Hudinilson in his studio
Above, portrait of Hudinilson in his studio, 80s.

What can art? Hudinilson Júnior always did what he wanted and the response to this irreverence was to become a point outside the curve within the universe of Brazilian art. His trajectory is marked by the collapse of the subject, explosion of the relationship with the object and radicalization of performances. With sophisticated poetic vigor, added to bodily and relational experiences, Hudinilson leaves a production closely linked to São Paulo, whether in performances, graffiti or xerox art.

Many of his works appear in the search for the simultaneity between thought and visuality, as in the day he surprised the city with the image of his penis xerographed in an immense outdoor, near the Ibirapuera Park. The reactions provoked by the audacity pointed to the dismantling of the hierarchies of the exhibition space, destruction of the power of localization of the work and at the same time revealing the irreverence of the subject.

"Untitled" work by the artist,
“Untitled” work by the artist, produced in the 80s.

Every movement to activate the de - order runs through the works that now occupy the 600 square meters of the Jaqueline Martins gallery, whose owner is also the exhibition's curator. The novelties are the paintings on canvas, made when the artist was still an art student in the 1970s. A curious tension permeates the plurality of Hudinilson's work, one of the pioneers of the xerox art movement in Brazil. Best character of his own work, when creating Exercise to see me (1981), disrupts critical thinking by simulating the sexual act with a photocopy machine. It is exciting to follow him in this experimentation, producing other meanings for man and machine. How not to remember Hélio Oiticica when he sentenced: “try the experimental”? Hudinilson expresses himself, without shame, through various languages ​​that, in some circumstances, becomes an instrument of speculation. For the critic Jean-Claude Bernardet, “the fragmentation of the body by xerox, converts it into abstract landscapes, in which the fragments vanish”. In his performance with the copying machine, he uses his body as a matrix for the reproduction and investigation of visual possibilities.

In 1979, Hudinilson creates the group 3 Nós3, with artists Rafael França and Mário Ramiro. The union by elective affinities was of friends who agreed on art and the way of making art. Until 1982 they intervened in various parts of São Paulo, practicing the playful and critical reappropriation of the city. The repertoire of actions ranges from the bagging of public monuments to the intervention in the breathing hole of a tunnel, to the sealing of art gallery doors. All understood as a revolutionary mark against the rationalist and controlling determinations of the metropolis. Even working with the group, he never abandons his individual production that has lasted more than three decades.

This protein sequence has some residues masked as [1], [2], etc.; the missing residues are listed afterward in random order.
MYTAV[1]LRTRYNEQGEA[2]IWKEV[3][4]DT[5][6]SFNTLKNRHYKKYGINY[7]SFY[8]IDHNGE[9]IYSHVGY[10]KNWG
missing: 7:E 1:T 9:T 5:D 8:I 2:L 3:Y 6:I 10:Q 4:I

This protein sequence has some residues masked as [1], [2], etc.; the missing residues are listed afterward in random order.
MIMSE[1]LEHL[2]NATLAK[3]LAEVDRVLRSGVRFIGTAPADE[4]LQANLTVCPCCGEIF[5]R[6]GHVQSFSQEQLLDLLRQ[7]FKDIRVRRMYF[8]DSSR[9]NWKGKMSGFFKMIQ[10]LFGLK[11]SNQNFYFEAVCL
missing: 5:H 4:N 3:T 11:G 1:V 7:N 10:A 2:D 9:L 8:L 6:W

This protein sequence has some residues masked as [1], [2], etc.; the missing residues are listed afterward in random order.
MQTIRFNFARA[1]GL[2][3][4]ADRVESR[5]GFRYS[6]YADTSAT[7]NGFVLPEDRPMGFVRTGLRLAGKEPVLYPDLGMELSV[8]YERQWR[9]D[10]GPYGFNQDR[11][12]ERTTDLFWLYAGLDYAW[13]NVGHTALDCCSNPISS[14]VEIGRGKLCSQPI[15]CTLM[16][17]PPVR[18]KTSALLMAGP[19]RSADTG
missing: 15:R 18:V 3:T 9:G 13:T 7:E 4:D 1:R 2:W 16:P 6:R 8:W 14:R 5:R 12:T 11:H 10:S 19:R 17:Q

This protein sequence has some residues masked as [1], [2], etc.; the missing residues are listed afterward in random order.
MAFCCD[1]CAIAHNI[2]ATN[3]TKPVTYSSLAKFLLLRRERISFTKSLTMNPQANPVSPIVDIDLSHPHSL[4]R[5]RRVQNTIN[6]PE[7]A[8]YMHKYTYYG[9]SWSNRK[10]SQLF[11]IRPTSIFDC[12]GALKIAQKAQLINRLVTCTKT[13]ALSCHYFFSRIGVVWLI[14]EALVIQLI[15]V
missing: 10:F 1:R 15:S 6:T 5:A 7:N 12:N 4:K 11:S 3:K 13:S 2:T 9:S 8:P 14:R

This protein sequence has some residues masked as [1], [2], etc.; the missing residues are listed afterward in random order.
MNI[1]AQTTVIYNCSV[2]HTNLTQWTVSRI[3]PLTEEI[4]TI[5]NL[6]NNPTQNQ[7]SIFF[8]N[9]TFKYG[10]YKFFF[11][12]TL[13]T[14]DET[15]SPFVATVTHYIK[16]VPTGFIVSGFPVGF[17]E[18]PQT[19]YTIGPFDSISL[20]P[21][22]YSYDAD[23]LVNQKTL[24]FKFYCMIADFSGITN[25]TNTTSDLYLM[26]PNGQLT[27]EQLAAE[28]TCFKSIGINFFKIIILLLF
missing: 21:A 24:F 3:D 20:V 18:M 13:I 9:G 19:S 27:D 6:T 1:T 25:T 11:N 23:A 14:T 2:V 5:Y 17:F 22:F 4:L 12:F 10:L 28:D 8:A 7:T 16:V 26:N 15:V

Since the beginning, Hudinilson has maintained a strong relationship with collage, the starting point for a commentator phase. To this are added experiments in woodcuts, a support that most Brazilian artists have used, using decals of photographic images. Hudinilson spent long hours choosing pictures of naked bodies that he took from American magazines. In 1984, he abandoned these models and focused all his attention around himself, when he dedicated himself to Narcisse/Study for self-portrait (1984). In this “essay” she dialogues with the myth of Narcissus and creates her own visual identity. The project involves a series of works, as a kind of “opera”. Narciso becomes an obsession for him, who, in his latest collage notebooks, reveals his interest in the study of the male nude.

Hudinilson Jr, Lovers and Cases
Hudinilson Jr, Lovers and Cases

In the 1980s, the place of Hudinilson's art is the street, where he invents graffiti with drawings incorporated into the writing, in a claim for a space of total freedom. His mentor and accomplice, Alex Vallauri (1949-1987), was the first Brazilian artist to embrace graffiti. Like him, Hudinilson works with masks or stencils in search of a new formal space to create, a resistance in vain, as if some naturalness were possible in art.

In life, Hudinilson saved himself from experiencing the illusory vertigo of belonging to the art market and participating in internationalization through repetitive marathons of fairs and biennials. It was only after his death that his works arrived abroad and, in June, he arrived at Art Basel, Switzerland, the oldest and most revered art fair in the world.

Hudinilson Jr.
Until September 06, 2019
At the Jaqueline Martins Gallery
Dr Street Cesário Mota Junior, 433 – Vila Buarque, São Paulo

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